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Using Other Load Balancers

To distribute incoming client requests, Application Center provides integration with NLB and also supports other load balancers. These third-party load balancing devices can be monitored and managed through Application Center to provide a complete cluster administration solution. With third-party load balancing integration, Application Center monitors cluster member status, sets members online and offline, and synchronizes content and configuration for all Web sites, including IP addresses bound to Web sites. To integrate these devices with Application Center, you must configure communication between the device and Application Center.

Because all members are synchronized with the cluster controller, you should ensure that all content and configuration exist on the controller before adding any members. Unpredictable behavior might result if content or configuration on members is different from the controller.

The Microsoft Application Center 2000 Resource Kit provides tools for third-party load balancing integration, including a Windows Management Instrumentation (WMI) provider that you can use to monitor your device. This provider allows your device to indicate member status, such as online and offline status or if a member encounters errors. With this provider, you can view member status from the Application Center user interface rather than from the device. This capability allows you to view all aspects of the cluster from within Application Center; you do not need to view some aspects (such as synchronization status) from Application Center, and other aspects (such as member status) from your load balancing device.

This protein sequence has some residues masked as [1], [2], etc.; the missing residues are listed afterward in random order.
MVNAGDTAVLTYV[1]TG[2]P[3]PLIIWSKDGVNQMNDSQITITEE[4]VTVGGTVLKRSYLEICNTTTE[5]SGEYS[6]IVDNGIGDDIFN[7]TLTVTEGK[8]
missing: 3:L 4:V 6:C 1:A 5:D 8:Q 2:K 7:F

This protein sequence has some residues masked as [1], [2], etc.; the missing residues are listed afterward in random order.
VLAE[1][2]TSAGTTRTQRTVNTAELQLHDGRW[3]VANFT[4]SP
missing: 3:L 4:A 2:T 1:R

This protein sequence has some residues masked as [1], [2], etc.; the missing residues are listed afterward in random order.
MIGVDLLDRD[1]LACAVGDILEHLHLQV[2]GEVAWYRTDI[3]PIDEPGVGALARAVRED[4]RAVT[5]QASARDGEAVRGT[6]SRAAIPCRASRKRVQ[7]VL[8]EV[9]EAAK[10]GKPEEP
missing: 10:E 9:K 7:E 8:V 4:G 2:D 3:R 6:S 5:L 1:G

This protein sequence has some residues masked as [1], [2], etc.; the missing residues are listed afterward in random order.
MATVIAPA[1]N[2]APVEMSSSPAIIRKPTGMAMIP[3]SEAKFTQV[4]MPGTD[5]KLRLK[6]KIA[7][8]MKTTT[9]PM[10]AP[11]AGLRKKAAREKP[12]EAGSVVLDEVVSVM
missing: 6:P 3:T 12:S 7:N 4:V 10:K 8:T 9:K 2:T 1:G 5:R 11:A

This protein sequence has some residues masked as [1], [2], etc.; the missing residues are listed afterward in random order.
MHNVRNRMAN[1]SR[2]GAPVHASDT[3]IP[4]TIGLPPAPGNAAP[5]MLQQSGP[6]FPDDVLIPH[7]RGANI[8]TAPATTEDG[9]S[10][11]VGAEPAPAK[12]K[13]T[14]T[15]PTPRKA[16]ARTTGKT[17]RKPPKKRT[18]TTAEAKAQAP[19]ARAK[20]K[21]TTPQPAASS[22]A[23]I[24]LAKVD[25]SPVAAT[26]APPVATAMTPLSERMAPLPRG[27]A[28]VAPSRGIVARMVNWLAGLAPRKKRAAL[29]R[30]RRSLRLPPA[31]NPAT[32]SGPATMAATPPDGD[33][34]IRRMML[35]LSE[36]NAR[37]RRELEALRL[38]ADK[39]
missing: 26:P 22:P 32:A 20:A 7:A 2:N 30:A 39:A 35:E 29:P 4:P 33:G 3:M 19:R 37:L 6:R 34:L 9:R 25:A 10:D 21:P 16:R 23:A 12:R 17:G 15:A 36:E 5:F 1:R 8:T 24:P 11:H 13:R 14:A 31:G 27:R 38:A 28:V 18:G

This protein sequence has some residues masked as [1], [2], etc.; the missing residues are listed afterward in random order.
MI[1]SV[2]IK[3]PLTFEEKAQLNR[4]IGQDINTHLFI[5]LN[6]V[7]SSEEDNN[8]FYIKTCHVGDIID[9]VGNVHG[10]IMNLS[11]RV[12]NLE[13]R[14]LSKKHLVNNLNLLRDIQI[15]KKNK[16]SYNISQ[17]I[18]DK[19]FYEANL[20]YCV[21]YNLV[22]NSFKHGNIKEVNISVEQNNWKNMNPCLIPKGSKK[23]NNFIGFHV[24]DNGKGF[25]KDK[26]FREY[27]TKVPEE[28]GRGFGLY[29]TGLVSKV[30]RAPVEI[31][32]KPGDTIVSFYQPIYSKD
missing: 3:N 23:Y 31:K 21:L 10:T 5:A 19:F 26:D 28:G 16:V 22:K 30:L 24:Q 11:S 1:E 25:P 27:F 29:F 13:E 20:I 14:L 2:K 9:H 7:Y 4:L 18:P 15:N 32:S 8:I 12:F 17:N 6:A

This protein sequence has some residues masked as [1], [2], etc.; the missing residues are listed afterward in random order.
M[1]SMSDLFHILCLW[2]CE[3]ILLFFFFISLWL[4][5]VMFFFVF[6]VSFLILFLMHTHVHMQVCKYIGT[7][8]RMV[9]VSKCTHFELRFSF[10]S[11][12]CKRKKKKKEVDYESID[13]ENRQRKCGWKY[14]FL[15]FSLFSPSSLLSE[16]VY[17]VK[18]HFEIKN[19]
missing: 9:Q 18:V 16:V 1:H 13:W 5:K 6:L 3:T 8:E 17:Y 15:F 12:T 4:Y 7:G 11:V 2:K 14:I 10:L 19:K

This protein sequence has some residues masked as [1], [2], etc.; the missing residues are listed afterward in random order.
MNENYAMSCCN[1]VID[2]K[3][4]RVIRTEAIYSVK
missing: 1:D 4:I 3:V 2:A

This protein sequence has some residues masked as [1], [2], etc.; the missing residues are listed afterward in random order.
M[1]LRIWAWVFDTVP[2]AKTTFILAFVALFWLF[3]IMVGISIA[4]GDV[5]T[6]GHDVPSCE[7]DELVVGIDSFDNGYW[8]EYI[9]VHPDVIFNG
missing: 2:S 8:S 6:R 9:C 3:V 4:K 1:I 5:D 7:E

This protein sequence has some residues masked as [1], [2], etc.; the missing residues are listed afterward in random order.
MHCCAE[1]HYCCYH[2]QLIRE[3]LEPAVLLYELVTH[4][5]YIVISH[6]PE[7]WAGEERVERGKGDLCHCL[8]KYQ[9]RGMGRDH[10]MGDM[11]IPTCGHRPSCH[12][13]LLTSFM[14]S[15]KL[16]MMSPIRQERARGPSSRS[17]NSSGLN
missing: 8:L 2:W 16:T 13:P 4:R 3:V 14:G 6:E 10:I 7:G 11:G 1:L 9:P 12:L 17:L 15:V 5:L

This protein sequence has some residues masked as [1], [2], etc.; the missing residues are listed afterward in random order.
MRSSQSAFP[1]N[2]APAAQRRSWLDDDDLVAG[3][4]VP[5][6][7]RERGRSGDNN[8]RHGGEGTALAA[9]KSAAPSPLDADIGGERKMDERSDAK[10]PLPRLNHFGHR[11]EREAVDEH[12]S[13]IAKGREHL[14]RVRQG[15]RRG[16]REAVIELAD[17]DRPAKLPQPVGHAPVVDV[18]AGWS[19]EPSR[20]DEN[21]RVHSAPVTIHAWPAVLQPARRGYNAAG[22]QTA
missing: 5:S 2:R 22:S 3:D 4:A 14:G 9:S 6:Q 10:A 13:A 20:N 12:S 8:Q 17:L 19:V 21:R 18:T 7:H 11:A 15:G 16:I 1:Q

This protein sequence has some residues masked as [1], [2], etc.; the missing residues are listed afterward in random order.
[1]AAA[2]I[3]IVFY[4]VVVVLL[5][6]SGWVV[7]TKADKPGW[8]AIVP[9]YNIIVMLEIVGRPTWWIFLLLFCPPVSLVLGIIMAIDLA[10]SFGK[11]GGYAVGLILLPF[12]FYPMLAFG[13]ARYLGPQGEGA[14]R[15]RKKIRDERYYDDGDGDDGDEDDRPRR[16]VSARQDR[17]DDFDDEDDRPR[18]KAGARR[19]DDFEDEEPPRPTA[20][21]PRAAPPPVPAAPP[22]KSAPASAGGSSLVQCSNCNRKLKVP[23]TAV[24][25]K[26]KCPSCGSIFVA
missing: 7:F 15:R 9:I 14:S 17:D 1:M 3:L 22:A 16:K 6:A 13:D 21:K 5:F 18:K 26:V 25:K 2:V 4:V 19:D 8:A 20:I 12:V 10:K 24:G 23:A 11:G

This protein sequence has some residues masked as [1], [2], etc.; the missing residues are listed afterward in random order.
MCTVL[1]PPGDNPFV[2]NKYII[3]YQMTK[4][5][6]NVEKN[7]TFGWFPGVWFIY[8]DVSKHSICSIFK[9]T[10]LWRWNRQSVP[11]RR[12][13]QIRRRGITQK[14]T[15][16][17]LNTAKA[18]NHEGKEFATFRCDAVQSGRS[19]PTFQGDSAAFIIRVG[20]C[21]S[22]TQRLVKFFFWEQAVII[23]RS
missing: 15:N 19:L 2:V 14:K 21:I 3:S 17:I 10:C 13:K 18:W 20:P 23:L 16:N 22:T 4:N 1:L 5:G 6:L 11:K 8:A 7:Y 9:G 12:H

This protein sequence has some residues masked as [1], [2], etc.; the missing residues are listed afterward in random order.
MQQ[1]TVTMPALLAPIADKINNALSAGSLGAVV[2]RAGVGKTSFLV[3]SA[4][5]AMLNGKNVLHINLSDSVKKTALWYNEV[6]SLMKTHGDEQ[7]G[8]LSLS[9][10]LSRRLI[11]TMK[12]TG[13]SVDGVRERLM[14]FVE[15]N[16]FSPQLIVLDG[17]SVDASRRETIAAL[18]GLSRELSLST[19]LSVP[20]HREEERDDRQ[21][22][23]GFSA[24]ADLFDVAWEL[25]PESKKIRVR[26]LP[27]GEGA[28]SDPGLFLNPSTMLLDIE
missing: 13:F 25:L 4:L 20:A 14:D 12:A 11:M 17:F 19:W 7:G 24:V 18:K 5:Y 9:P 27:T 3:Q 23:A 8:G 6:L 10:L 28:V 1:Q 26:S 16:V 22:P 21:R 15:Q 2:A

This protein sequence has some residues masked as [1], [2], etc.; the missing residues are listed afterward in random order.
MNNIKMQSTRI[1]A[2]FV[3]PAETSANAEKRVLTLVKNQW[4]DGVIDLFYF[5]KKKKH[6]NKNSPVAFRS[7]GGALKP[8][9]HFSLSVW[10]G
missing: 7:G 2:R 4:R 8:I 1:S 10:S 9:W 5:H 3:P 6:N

You can use .mof files to define your device's configuration, allowing Application Center to recognize and use your device. To perform administrative tasks on the device, such as setting members online and offline, you can use the command line tool for third-party load balancing.

Using Microsoft Health Monitor 2.1, the WMI provider and command-line tool for third-party load balancing, you can automate cluster administration of non-NLB clusters through Application Center. You can write scripts and batch files so that when certain events occur (such as when a member encounters errors or goes offline), you can take action on the member (such as restarting it) without disrupting the cluster.

Handling Member-specific Settings

Using IIS, you can host multiple Web sites on a single cluster by assigning each Web site a different port number, IP address, or host header name. When using other load balancers, this type of configuration is problematic because each Web site typicallly is distinguished by different IP addresses on each member. Because Application Center synchronizes all content and configuration from the controller, some members might never respond to clients because their member-specific settings were overwritten by the controller. To ensure proper functionality, you must add all settings for all Web sites on each member to the controller.

For example, a cluster comprising three members might host two different Web sites: Web site A and Web site B. Each Web site is distinguished by a different IP address for each site on each member. The following table shows an example of IP addresses for each site on each member.